Sala Kaew Ku, AKA “Buddha Park”; is bizarre, insane, a little bit frightening, and just plain fucked-up awesome. It’s considered Nong Khai’s primary tourist attraction; but what I wanna know is why it’s not considered one of the must-see destinations in all of Southeast Asia? Why had I not heard about it until a few days ago, when I started reading about things to see and do here? And the admission fee is only 20 Baht!
So what is it? It’s a garden of dozens of gigantic statues inspired by Buddhist and Hindu iconography…as well as, apparently, plenty of drugs.
The descriptions, unfortunately, are all in Thai. But maybe it’s better anyway to not know what was the thinking behind each piece…
My favourite is possibly the seven-headed Naga…
…modeled after Gene Simmons.
But more than any one or t’other piece, the place is really (for my money) about experiencing as a whole – from any point on the grounds, facing in any direction, one is presented with a mind-shattering display of genius gone stark raving mad.
Who could possibly conceive of this? And having conceived of it, who could possibly execute such an undertaking. I mean, demented as it is, this is very impressive work.
Wandering around, some of the juxtapositions make for insanely righteous photo opportunities.
A display building on the grounds offers three floors more of fun. The halls are filled up with statuary of smaller size, though every bit as wack; as well as some equally sick artwork lining the walls.
The shrines are much the same story.
The third floor’s windows offer some great bird’s-eye view sights of the garden.
Meanwhile, back inside, the Third Floor is some kind of nutso ode to the artist himself; featuring scores of photos, many of them doctored up.
Also, in a locked room, a bubble-dome containing (I have learnt from the always helpful Mut Mee website) his mummified remains. Hey, if I’d made a place like this, I’d damn sure want my mummified remains to be kept onsite as well.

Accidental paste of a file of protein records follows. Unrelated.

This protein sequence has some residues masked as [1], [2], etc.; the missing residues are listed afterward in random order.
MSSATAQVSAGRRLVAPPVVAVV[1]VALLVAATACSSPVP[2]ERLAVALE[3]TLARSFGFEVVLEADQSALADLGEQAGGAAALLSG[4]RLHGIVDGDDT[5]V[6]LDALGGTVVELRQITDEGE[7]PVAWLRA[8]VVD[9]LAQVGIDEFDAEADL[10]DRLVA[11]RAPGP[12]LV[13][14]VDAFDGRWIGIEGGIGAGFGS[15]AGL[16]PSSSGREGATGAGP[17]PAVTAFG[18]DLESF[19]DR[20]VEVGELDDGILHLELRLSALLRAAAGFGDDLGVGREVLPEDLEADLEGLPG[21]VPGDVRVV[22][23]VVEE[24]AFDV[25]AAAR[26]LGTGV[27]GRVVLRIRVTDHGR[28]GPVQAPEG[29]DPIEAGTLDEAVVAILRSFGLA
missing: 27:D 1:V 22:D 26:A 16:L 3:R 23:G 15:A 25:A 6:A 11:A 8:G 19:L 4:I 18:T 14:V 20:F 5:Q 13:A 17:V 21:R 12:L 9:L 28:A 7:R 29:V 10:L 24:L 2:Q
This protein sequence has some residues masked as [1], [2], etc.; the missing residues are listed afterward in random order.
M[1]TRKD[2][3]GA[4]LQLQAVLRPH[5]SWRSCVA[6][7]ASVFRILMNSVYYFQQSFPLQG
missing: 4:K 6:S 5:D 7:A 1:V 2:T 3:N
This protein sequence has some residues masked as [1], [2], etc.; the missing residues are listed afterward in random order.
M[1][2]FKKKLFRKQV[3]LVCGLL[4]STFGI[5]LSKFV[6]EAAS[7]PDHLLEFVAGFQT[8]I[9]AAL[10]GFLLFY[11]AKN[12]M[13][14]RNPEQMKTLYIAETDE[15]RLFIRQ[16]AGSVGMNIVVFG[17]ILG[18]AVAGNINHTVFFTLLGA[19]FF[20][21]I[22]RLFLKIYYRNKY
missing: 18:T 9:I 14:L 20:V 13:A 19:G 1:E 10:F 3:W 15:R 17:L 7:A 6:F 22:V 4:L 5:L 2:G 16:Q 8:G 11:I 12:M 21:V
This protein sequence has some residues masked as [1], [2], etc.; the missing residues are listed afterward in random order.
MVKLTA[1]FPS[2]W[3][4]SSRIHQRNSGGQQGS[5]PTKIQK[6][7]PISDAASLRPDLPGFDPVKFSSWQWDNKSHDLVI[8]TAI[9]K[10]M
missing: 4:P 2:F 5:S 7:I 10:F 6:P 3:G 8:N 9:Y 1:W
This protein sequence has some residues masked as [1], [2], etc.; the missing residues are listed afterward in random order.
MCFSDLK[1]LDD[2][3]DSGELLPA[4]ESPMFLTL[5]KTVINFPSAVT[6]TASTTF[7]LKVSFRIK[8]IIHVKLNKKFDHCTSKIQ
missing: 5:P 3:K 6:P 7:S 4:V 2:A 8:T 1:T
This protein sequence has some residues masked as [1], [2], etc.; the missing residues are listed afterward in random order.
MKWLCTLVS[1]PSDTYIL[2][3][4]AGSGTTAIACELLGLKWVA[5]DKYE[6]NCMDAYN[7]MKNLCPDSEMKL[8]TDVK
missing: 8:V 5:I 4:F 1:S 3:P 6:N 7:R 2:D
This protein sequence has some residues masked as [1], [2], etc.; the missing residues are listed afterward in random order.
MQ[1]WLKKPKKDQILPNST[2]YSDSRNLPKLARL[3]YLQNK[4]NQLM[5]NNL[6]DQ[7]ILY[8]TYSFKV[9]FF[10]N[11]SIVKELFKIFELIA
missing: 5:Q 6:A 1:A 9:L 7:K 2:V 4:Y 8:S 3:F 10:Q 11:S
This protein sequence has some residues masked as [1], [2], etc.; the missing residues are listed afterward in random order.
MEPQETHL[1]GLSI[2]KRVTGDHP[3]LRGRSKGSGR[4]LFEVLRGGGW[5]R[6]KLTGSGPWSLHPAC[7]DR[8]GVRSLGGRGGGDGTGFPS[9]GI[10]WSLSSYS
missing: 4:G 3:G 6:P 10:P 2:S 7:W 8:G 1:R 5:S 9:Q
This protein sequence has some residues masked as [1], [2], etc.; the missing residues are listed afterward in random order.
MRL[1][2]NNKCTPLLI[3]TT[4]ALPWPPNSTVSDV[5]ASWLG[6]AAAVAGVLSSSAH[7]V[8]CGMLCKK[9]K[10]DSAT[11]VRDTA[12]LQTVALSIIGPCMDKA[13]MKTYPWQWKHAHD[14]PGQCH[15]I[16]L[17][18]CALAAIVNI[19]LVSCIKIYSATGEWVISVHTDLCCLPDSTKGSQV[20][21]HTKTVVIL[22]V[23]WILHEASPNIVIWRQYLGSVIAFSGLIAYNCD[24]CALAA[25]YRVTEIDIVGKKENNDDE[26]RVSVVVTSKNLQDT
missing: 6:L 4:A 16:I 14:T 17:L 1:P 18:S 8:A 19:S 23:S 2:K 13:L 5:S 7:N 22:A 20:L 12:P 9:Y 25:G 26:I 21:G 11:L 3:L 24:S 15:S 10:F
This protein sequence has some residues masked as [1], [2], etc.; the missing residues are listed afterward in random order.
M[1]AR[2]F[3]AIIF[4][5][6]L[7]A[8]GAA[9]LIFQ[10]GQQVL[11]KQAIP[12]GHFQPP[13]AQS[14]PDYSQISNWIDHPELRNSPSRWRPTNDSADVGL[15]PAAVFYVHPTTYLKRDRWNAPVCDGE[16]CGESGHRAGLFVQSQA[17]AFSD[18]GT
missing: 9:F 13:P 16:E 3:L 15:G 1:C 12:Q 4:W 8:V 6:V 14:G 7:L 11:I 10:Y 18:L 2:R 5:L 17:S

The building is equipped with a handful of gongs on each floor. The public is not only invited to sound the gongs…
…but doing so wins one a blessing from The Heaven Aboved.
Here I am, winning mine. Gotta keep that mind radiant, boy!
At the back of the grounds sits an area called “The Wheel Of Life”, which can be accessed via tunnel through the monster’s gullet.
Inside are depicted ‘round the ring scenes from the daily lives of civilians, including the rousing skeletons-in-love scenario.
In the middle of it all, the multi-headed, multi-armed Buddha looks on.
What a place! As one might expect, I did get a little crazy with the picture-taking device. Maybe went a little overboard. But then, maybe not. You be the judge. Did I say before that this ought to be considered one of the must-see destinations in all of Southeast Asia? Scratch that: I now say that if one is alive on Planet Earth, one must, before one dies of death, pay a visit.
I had painstakingly jewed the Tuk-Tuk driverman’s fee down to 150 Baht from his 300 Baht opening offer. But because I’d been so thrilled with the experience, and because I’d lingered inside so long he’d had to come looking for me, I decided to give him 200 Baht (and have him pose for a picture to boot).